NC insect of the week – number 12

Axion tripustulatum, as illustrated in plate 1 of Gordon’s (1985) opus on Coccinellidae.

Coleoptera: Coccinellidae: Axion tripustulatum (DeGeer, 1775)

A component of our recent NSF BRC grant is to database all of our ladybird beetle specimens. Well, those data are finally rolling in, so this week we’ll cover this beautiful North Carolina native: Axion tripustulatum (DeGeer, 1775).

This cool beetle is fairly easy to diagnose. Its general habitus is strongly convex, and the color pattern is very consistent (unlike the introduced Asian multicolored ladybird beetle!) – all black, with two red spots anterolaterally and (usually) one posteromedially. They’re usually about 6 mm long and 5 mm wide, and their elytra have strong lateral margins.

A. pustulatum is one of only two species of Axion found in North America. It was described by DeGeer in 1775 as Coccinella 3-pustulatum, was transferred and respelled by Mulsant in 1850 as Exochomus tripustulatus and was finally transferred to Axion by Crotch in 1874. The type locality is “Pensylvania” (the species is distributed throughout eastern North America). Type specimens for A. tripustulatum and its synonym Coccinella verrucatus Melscheimer, 1847 are apparently lost, but the type for the synonym A. incompletus Nunenmacher, 1911 is at the California Academy of Sciences.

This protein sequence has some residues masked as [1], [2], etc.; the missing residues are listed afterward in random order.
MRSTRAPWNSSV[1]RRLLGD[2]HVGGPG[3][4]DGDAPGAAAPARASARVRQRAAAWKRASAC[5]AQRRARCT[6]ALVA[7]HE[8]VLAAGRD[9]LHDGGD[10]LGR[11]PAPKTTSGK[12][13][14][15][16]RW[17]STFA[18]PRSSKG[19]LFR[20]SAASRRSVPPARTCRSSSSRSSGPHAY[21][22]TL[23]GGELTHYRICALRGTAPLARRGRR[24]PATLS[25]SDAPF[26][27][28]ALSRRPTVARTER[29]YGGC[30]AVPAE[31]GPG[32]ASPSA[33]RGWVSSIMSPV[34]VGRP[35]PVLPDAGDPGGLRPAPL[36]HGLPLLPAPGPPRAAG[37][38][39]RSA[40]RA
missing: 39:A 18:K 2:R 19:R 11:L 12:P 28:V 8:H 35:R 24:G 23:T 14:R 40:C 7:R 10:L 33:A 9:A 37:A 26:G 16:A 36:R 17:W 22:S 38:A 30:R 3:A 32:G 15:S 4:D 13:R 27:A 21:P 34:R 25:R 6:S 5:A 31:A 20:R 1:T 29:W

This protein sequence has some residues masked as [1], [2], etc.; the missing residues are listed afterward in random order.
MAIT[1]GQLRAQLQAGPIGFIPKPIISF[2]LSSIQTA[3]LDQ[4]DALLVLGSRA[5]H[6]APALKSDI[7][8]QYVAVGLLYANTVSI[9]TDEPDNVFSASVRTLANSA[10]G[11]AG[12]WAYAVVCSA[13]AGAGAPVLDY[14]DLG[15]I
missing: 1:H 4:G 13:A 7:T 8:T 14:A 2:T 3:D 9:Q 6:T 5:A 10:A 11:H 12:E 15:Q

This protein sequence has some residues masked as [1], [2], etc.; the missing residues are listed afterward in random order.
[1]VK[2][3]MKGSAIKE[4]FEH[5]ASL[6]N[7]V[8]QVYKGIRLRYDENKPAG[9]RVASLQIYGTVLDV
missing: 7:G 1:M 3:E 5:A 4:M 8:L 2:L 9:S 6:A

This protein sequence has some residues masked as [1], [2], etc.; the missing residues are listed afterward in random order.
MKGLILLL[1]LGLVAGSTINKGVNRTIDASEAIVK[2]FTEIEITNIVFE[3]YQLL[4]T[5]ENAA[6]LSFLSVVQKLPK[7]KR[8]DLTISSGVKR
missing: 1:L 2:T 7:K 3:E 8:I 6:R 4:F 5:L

Like most other ladybird beetle species, A. tripustulatum dines on other insects and apparently specializes on Sternorrhyncha. Prey records include Kermes (Kermesidae) and Quadraspidiotus (Diapsididae) scales. A. pustulatum overwinters as adults.

The NCSU Insect Museum has 32 specimens right now, the vast majority of which were collected between 1900-1950. Our most recent specimen was collected at Lake Wheeler in 1969 by our very own Lew Deitz. The Museum’s georeferenced specimens can be explored by downloading this KML file – AxionPustulatum.kml (right click, save as) – and opening it in Google Earth. Has it really been 40 years since we last saw this species in North Carolina?! Only one specimen has shown up at the Lost Ladybug Project!